I need some help explaining this one

Discussion in 'Reloading' started by Guest, Jun 8, 2005.

  1. Guest

    Guest Guest

    OK, bear with me if this becomes a long post. Got out to the range today to test some loads for the 18th.

    Anyway, Thought I would start with some once fired brass to see if I could get groups like the last time I posted.

    did 5 shot groups different powder charge for each group for 20 shots.. Groups were pretty good but not as good as my last trip...hmmmmmm I did adjust seating depth as recomended by a few so I thought that was the problem. No worries...still good groups.

    Then for the heck of it I tried the same charges as the groups above but this time used new unfired, Un neck turned brass. Just flash holes and primer pockets. WOW My groups shrunk big time. See my example below for vel etc.
    on one particular load and group.

    Once fired neck turned etc

    hi=2849 low=2808 es=41 avg=2834 SD= 15

    New virgin brass

    Hi= 2840 low=2828 es= 12 Avg 2835 SD= 4

    OK, Vel is pretty close on both of them...I know I could go higher but this is the load that seems to group the best right now. Why the difference in groups as well as Vel numbers.

    Here is my thought. Neck turning is kickin my butt here. A wise Man C.M. /ubbthreads/images/graemlins/smile.gif told me dont even fool with neck turning. I figured I'd listen to him and got a better group.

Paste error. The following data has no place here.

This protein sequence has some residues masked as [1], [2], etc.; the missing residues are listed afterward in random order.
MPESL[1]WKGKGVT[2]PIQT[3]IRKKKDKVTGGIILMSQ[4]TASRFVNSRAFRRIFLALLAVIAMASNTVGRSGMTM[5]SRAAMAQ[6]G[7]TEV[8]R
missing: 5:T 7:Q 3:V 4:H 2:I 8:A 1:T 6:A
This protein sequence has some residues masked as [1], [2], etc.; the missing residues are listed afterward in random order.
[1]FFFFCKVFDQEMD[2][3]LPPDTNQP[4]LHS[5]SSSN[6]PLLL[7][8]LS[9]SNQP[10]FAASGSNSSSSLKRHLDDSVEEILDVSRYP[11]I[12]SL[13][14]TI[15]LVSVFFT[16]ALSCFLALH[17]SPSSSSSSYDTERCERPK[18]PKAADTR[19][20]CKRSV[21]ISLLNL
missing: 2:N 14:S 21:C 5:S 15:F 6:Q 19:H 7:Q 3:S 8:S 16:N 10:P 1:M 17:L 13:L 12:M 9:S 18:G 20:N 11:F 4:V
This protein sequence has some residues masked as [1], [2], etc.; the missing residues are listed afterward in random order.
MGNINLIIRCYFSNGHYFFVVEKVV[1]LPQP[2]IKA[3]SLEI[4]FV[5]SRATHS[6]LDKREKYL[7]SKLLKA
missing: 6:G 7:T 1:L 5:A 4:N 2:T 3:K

I know there are more details involved but my thought is I was messin with hte brass too much and makin things worse instead of better. Also..The unturned new brass!! was all sized on a standard redding F/L die. No fancy neck bushings etc.

    Needless to say come the 18th, I will have a bunch of loads from virgin brass and not really screaming. I know I need to do the test over to see if this is really an issue, but the groups just shrank on all the unfired new brass. Hmmmm did I just make the neck more sloppy by turnin?

    Anyway...These are the things that just caused me an annurism (sp) and splitting headache for the day.

    Your opinions are very welcome and needed.


    BTW if anyone is curious about the groups...The new brass best group for 5 shots this time went into .3 easy. And thats doing it the way JB1000 and others told me about /ubbthreads/images/graemlins/wink.gif Worst group of the bunch all in all went into .5 Kind off disapointed me after seeing this thing shoot better. I know it's my loads and me and not the gun. Too funny, listen to me complain about a half inch group...You guys ruined me!